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More Carbon Dating and Other Studies of Christian Relics

October 13, 2015

The unit concluded that shroud was made between 1260 and 1390.

clip_image001Ruth Gledhill reports in Christian Today, in an article titled, Results on investigations into fragments of the True Cross coming soon:

Oxford University has launched a centre to study ancient Christian relics such as bones claimed to be those of St John the Evangelist, John the Baptist and fragments purported to be from the true Cross.

The new centre will be based at Keble College’s Advanced Studies Centre.

Researchers will use radiocarbon dating, genetics and theology to draw together research and findings from around the world to try and establish the authenticity or otherwise of some of the world’s most famous relics.

Some archaeologists already believe they have found pieces of the True Cross on which Jesus was crucified

The centre follows advances in science which now allow higher precision radiocarbon dating and DNA analysis that establishes common ancestries and likely geographic origin of individuals.

Oxford has led the field in this area. Researchers used the Radiocarbon Accelerator Unit to date the Shroud of Turin, believed by some to be the burial cloth of Christ. The unit concluded that shroud was made between 1260 and 1390.

Professor Thomas Higham of Oxford also led a team dating six small bone fragments found on an island in Bulgaria named Sveti Ivan, translated as St John, which turned out to be the bones were of a man who lived in the Middle East at the same time as Jesus.

In 2014, the team also analysed remains of a small finger bone attributed to John the Baptist that was associated with the famous Guelph Treasure. The sample from the finger bone was dated to 660-770 AD, which meant it was too young for St John the Baptist.

More recent work has included analysis of remains thought to be of St Luke, St David, and the True Cross, on which Jesus was crucified. The results of these investigations have yet to be published.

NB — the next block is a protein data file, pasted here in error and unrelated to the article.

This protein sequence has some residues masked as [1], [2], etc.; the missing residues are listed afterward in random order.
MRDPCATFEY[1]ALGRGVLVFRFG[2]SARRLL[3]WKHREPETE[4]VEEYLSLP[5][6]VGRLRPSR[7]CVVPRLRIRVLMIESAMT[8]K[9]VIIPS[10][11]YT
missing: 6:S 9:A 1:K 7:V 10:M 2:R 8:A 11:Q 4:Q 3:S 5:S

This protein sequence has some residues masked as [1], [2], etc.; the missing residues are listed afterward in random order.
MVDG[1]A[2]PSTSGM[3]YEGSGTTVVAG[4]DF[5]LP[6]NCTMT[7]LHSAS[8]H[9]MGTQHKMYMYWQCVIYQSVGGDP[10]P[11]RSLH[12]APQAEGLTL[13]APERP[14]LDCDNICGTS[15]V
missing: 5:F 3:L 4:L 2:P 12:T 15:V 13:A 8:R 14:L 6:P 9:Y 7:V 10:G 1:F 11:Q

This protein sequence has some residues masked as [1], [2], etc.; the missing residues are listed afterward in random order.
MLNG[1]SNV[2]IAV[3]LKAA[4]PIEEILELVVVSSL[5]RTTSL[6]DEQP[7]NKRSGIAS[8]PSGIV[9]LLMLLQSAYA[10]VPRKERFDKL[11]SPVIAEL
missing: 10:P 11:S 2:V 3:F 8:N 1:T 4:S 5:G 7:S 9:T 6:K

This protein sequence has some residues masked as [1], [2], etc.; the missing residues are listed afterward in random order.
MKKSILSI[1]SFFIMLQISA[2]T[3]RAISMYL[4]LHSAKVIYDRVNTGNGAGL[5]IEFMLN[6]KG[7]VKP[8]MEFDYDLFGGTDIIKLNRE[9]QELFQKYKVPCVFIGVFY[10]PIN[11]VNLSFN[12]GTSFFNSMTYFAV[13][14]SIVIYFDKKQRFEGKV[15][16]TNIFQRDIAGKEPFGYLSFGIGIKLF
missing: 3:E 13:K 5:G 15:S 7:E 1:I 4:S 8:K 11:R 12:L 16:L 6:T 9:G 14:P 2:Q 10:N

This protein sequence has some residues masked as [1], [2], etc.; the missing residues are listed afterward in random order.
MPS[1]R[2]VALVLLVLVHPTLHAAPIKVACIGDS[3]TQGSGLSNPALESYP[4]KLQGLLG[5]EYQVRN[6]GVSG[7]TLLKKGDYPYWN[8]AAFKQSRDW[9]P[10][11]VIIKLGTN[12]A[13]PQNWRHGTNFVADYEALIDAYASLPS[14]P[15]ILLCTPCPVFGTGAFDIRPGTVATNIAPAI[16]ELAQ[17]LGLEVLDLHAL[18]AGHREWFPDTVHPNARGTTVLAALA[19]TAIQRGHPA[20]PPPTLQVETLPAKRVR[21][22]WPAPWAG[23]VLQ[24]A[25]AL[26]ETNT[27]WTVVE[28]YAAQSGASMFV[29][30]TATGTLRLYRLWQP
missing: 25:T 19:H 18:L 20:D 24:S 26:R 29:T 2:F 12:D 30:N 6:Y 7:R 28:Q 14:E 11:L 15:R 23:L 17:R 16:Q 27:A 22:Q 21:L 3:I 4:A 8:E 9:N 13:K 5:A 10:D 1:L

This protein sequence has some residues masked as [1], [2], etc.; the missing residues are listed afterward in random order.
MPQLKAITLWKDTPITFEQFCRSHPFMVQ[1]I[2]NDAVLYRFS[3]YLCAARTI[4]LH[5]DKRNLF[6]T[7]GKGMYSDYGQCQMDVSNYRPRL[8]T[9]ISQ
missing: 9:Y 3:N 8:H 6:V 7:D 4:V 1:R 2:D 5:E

And there is more to the article.

  1. October 13, 2015 at 3:48 pm

    Wow, the True Cross. I am not saying that there may not be some of the True Cross still in existence but I have read that if a person were to accumulate all of the pieces that claim to be from the True Cross that you would have enough wood to build a small house. Therefore it is evident that not everyone has a piece of the True Cross.
    It will be interesting to see the outcome of the forensic tests run on the Saint’s bone fragments. What a society we live in ?? Money is more important than the holy religious truth. For the willful liars, does that mean a longer stretch in Purgatory or is it serious enough to land in Lucifer’s hot home as a permanent guest ??

    • October 13, 2015 at 4:57 pm

      I am not saying that there may not be some of the True Cross still in existence but I have read that if a person were to accumulate all of the pieces that claim to be from the True Cross that you would have enough wood to build a small house.

      It’s a long ago refuted nonsense:

      By the end of the Middle Ages so many churches claimed to possess a piece of the True Cross, that John Calvin is famously said to have remarked that there was enough wood in them to fill a ship:

      “There is no abbey so poor as not to have a specimen. In some places there are large fragments, as at the Holy Chapel in Paris, at Poitiers, and at Rome, where a good-sized crucifix is said to have been made of it. In brief, if all the pieces that could be found were collected together, they would make a big ship-load. Yet the Gospel testifies that a single man was able to carry it.”

      — Calvin, Traité Des Reliques.

      Conflicting with this is the finding of Charles Rohault de Fleury, who, in his Mémoire sur les instruments de la Passion 1870 made a study of the relics in reference to the criticisms of Calvin and Erasmus. He drew up a catalogue of all known relics of the True Cross showing that, in spite of what various authors have claimed, the fragments of the Cross brought together again would not reach one-third that of a cross which has been supposed to have been three or four metres in height, with transverse branch of two metres wide, proportions not at all abnormal. He calculated: supposing the Cross to have been of pine-wood (based on his microscopic analysis of the fragments) and giving it a weight of about seventy-five kilogrammes, we find the original volume of the cross to be 0.178 cubic metres (6.286 cubic feet). The total known volume of known relics of the True Cross, according to his catalogue, amounts to approximately 0.004 cubic metres (0.141 cubic feet) (more specifically 3,942,000 cubic millimetres), leaving a volume of 0.174 m3 (6.145 cu ft) lost, destroyed, or otherwise unaccounted for.

      https://en.wikipedia.org/wiki/True_Cross#Dispersal_of_relics_of_the_True_Cross

  2. Sampath Fernando
    October 13, 2015 at 6:43 pm

    Every piece of these timber (or none) may not be from the true cross But how this brain washed John Calvin – second generation reformist – spread false rumours to attract people from Catholic Church to their new church?

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